Britain has a real opportunity here. Using a formula based on the country in question's own wealth, it should guarantee social democracy (and that is all that, say, Chávez, wants - social democracy with national sovereignty, like the Labour Party back when it really was the Labour Party) to any state on earth which adopted or retained the Westminster model of parliamentary democracy, capped and safeguarded by the monarchy; which acceded to or remained in the Commonwealth; which used British Standard English at least as one of its official languages; which used the pound sterling at least as the reserve currency, and preferably as legal tender; which gave priority to British goods, services and capital (the EU cannot stop people from being nice to us like that); which signed a common defence treaty with Britain and every other participating country, and which integrated its own armed forces into an overall British command structure; and which agreed to use any seat on any international body in accordance with British direction, itself formulated in close consultation with all the participating countries.

Those participating countries would be called the Associated States of the United Kingdom. I say again that, subject to the above conditions, absolutely anywhere could become one.

Some sort of deal with the French, Dutch and Portuguese, involving joint membership with bodies based in Paris, The Hague or Lisbon, would be perfectly possible. Spain would be a harder nut to crack, because of Gibraltar and the Falkland Islands. But it could be done, and would hardly seem necessary anyway, since we'd be offering such a good deal of our own in Latin America.

And the United States? Well, that is a whole other story, involving the raising of each state's consciousness of itself as having an English, Scots, Welsh and Irish economic, social, cultural and political identity, including the strongest possible economic, social, cultural and political ties between these United States and each and all of the United Kingdom, the Irish Republic, Canada, Australia, and New Zealand; as having a West African slave-descended economic, social, cultural and political identity, including the closest possible economic, social, cultural and political ties between these United States and each and all of the English-speaking countries of the Caribbean; and therefore as desiring the closest possible economic, social, cultural and political co-operation, both within the US and throughout the world, between the people of West African slave descent and the people of English, Scots, Welsh and Irish descent, on the basis of their shared heritage, including their shared English language and their shared blood ties. But, as I said, that is a whole other story...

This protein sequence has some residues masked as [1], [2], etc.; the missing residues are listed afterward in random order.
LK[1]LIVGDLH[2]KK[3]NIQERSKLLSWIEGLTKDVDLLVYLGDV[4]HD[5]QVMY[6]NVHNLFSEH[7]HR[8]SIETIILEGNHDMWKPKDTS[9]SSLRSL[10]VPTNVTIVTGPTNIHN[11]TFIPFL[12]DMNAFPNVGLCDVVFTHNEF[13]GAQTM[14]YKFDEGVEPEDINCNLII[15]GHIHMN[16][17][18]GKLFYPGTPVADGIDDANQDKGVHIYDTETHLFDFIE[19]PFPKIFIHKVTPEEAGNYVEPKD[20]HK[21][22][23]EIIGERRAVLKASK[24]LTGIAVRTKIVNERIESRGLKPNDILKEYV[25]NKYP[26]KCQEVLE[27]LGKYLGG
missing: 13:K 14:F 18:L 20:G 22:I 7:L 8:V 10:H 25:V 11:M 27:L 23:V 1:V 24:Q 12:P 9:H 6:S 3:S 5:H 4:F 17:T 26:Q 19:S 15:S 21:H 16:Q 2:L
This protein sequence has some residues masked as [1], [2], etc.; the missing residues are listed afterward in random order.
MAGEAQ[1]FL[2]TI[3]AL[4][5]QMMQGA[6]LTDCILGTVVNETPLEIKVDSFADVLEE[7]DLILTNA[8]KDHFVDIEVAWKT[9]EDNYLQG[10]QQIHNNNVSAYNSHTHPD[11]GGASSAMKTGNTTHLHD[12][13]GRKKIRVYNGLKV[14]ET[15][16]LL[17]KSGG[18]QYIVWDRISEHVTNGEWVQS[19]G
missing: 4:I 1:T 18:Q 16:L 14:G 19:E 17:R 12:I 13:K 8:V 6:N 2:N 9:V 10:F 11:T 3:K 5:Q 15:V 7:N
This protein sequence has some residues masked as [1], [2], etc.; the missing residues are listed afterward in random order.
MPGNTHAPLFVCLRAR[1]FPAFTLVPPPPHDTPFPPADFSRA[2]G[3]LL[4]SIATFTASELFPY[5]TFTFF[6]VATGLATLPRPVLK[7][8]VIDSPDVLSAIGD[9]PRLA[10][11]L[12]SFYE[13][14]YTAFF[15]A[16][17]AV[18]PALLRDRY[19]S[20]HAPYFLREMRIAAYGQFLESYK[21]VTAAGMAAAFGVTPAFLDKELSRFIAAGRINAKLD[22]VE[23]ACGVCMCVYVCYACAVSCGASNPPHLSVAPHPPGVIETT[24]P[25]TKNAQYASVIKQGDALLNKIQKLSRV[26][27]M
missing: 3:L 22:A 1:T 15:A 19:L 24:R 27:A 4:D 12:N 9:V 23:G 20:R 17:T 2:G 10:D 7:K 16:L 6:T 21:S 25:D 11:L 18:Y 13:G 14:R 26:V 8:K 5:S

Wendy And The Lost Boys

Another uncontested Labour Leadership Election, this time in the Scottish Parliament, where the winner is Wendy Alexander, former employee of George Galloway and stalwart of Scottish Labour Action (for people who should have been in the SNP but, in those days, saw Labour as a better electoral bet), and (like her brother) late of the CIA's British-American Project.

Put the first and third of these aspects of her history together, and we find a classic neocon: a Marxist who has merely changed the ending so that her own bourgeoisie wins in the end, and who owes to the superstate embodying the dictatorship of the bourgeoisie that transferred patriotic allegiance which Stalinists the world over used to owe to the superstate nominally embodying the dictatorship of the proletariat.

Such people hate Britain (they believe an Irish-American saloon-bar rant about a global Anglophile network either opposed to or manipulating the American Empire), and indeed one of their greatest heroines, Jeanne Kirkpatrick, used her position as American Ambassador to the UN to give very strong backing to Argentina during the Falklands War. So it is no surprise that, as a neocon, Wendy is also a Scottish Nationalist.

For be in no doubt: if devolution is "a process, not an event", as she has now forced Labour to climb down and say that it is, then that "process" can having only one possible conclusion, namely separation. That was the rationale for the Nationalist entryism of Scottish Labour Action, which also wanted the Scottish Labour Party to have full autonomy over policy is its considerably extended list of devolved areas. Watch that space. The Unionist majority in Scotland, and not least the working class, now has the "choice" of four haute bourgeois separatist parties out of four.

Meanwhile, what is the bulk of the United Kingdom to do in the face of yet further devolution. Demand an English Parliament? Certainly not!

There is no West Lothian Question. It does not exist. The Parliament of the United Kingdom may still legislate in any devolved policy area (no matter what those areas might be, and no matter how many more of them there might be), with full effect in Scotland or Wales. And that legislation would prevail over any enactment of a devolved body if the two conflicted. At present, Parliament merely declines to do this. But that is beside the point.